This course develops the basic geometric, algebraic, and computational foundations of vector spaces and matrices and applies them to a wide range of problems and models. The material will be accessible to students who have taken at least one semester of calculus and is useful to most consumers of mathematics. The course focuses on real finite dimensional vector spaces and inner product spaces, although abstract and infinite-dimensional vector spaces will be discussed towards the end of the semester. Applications will be made to computer graphics, environmental models, differential equations, Fourier series, and physics. Computers will be used throughout. Problem sets will be assigned for almost every class. Prerequisite: a year of Calculus.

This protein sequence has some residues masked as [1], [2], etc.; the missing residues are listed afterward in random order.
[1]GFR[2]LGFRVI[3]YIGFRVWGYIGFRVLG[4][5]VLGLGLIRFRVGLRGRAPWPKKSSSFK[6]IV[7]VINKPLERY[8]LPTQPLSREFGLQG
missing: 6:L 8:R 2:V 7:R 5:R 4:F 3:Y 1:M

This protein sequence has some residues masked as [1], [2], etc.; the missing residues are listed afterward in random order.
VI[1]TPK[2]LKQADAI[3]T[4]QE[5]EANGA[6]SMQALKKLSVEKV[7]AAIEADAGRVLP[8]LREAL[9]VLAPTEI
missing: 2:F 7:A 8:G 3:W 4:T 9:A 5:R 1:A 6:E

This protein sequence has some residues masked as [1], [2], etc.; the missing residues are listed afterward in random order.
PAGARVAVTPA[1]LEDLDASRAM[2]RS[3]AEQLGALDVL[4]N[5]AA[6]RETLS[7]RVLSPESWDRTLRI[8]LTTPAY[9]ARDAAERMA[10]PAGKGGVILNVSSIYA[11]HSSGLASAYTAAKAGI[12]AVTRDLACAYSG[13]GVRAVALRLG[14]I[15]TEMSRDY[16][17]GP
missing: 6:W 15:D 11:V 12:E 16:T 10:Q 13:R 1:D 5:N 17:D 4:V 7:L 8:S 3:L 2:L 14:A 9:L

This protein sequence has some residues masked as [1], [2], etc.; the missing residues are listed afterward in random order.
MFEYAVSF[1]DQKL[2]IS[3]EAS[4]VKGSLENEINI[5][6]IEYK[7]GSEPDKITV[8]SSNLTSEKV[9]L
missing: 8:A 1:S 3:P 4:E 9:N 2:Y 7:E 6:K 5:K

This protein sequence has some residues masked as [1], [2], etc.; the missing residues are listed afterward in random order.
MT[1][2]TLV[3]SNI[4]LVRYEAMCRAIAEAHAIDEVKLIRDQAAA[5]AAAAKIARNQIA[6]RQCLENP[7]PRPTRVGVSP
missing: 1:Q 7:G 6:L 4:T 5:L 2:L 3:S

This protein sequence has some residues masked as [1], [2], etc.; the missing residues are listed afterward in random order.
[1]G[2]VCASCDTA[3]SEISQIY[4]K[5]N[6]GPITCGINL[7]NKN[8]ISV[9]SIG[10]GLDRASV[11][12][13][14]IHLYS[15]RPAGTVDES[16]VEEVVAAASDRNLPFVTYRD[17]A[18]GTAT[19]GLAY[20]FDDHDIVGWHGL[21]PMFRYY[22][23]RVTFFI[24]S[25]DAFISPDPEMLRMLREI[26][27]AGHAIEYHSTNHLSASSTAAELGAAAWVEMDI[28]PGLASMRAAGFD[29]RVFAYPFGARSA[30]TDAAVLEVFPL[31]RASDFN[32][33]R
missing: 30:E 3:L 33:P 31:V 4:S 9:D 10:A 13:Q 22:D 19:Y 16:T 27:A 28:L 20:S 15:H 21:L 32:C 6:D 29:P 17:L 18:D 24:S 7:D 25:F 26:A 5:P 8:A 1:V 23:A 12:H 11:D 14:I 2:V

Calculus provides the language and some powerful tools for the study of change. As such, it is an essential subject for those interested in growth and decay processes, motion, and the determination of functional relationships in general. Using student-selected models from primary literature, we will investigate dynamical systems from economics, ecology, epidemiology and physics. Computers are essential tools in the exploration of such processes and will be integral to the course. No previous programming experience is required. Topics will include: 1) dynamical systems, 2) basic concepts of calculus-- rate of change, differentiation, limits, 3) differential equations, 4) computer programming, simulation, and approximation, 5) exponential and circular functions. While the course is self-contained, students are strongly urged to follow it up by taking NS 316-Linear Algebra or NS 261-Calculus II to further develop their facility with the concepts. In addition to regular substantial problem sets, each student will apply the concepts to recently published models of their choosing.
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